I’m going to talk about my hair. I know, I know, not again. But hear me out because this is my next lesson.
P.C. (Pre-cancer) my hair was thick, wavy, and pretty easy to style whether it was short or long. I kept it long, mostly, I would change the color periodically without doing much damage. I could curl it quickly and the curls would hold. I was often stopped by complete strangers who commented on how much they liked my hair.
Once my hair began coming back after chemo, I’ve been shocked to see how it’s growing. I’ve pointed out before the crazy amounts of cowlicks I have. And it seems to be growing in all different directions. Some forward, some straight down. Some areas are kinda flat. The back has curl.
I don’t believe chemo completely changed my hair. What I believe is that I never knew the craziness that was going on underneath. Who would have thought that all these cowlicks worked to make my hair full in just the right spots? Or that the variety of directions helped it lay right or gave it the waviness that I took for granted. If I didn’t know what my hair normally looked like, I’d be worried about this mess of new growth. How can this possibly end up looking good?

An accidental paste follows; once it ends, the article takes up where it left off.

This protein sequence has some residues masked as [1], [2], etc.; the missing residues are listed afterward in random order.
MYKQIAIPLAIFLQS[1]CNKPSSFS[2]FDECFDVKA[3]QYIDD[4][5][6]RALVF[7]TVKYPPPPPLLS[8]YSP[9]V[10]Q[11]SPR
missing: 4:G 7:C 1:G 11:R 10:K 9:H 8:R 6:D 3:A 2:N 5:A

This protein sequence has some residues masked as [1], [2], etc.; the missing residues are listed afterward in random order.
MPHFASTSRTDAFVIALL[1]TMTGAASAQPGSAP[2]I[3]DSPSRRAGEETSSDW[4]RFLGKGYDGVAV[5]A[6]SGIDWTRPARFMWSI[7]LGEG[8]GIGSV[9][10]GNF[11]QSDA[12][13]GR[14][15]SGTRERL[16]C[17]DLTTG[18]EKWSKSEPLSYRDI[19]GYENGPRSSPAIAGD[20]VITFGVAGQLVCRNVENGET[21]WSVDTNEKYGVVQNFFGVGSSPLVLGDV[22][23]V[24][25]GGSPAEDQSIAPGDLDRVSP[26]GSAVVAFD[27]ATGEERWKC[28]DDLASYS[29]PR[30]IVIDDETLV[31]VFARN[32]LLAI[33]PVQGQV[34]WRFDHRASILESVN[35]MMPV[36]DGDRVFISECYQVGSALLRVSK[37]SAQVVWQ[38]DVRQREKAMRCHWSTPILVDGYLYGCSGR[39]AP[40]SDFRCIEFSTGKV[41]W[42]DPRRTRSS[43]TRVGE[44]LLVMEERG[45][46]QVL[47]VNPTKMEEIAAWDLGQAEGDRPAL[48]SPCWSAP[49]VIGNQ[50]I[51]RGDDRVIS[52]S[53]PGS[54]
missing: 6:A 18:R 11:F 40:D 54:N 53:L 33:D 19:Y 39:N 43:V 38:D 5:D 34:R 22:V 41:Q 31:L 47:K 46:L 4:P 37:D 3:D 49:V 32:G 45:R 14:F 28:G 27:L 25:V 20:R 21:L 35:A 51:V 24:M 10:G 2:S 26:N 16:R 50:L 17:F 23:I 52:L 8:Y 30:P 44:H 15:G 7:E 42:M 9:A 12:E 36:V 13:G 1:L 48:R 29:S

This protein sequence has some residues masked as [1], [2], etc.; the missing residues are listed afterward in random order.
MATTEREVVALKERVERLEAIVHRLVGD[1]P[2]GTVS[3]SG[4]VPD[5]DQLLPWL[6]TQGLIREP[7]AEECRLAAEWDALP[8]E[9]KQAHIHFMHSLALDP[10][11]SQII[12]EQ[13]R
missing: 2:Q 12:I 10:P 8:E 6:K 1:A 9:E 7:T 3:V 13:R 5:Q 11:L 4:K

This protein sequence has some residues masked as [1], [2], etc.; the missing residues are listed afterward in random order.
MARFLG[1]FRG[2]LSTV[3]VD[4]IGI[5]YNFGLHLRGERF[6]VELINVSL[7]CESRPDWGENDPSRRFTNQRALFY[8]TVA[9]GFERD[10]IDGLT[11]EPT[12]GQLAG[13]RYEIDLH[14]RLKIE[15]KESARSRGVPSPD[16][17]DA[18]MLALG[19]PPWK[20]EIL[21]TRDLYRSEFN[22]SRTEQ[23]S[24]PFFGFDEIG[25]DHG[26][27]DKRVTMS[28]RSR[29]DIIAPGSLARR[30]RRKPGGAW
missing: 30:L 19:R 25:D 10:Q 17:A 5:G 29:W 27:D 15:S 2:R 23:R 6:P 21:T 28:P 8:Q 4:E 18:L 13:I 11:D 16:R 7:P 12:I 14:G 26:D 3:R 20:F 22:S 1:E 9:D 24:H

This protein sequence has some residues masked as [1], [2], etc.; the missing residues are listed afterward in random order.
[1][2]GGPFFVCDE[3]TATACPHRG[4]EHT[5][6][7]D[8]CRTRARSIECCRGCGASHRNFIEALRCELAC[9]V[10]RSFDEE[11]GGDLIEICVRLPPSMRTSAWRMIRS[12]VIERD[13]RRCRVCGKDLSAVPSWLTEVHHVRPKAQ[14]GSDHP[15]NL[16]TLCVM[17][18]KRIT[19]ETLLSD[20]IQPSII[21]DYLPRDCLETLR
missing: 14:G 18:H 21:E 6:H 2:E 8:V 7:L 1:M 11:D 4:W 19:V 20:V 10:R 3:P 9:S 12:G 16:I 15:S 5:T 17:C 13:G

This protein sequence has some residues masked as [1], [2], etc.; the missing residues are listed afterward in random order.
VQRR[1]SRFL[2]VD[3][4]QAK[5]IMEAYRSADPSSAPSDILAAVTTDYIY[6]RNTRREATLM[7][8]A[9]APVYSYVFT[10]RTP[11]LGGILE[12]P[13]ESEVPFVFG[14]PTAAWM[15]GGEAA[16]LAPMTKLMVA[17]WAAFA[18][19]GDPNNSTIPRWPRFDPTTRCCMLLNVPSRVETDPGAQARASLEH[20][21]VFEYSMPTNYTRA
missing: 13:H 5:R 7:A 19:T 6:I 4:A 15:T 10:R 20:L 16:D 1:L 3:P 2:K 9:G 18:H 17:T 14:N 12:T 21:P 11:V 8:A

And isn’t that a great metaphor for life in general? How often does it seem like everything is going wrong and only later do we see that what appeared to be mistakes were the steps getting us to where we needed to be. Sometimes what we worry are problems are just things working in ways we couldn’t imagine. So maybe the lesson is to be patient. Or have faith. Or keep holding on and not freak out at every setback. While losing my hair was a big deal, and I’m still getting used to its current state, I’m actually thankful I got this peek underneath. This lesson is one I really needed to be reminded of.
It’s August! Ack. Where has the summer gone? It’s like the weekend; it blows by too quickly.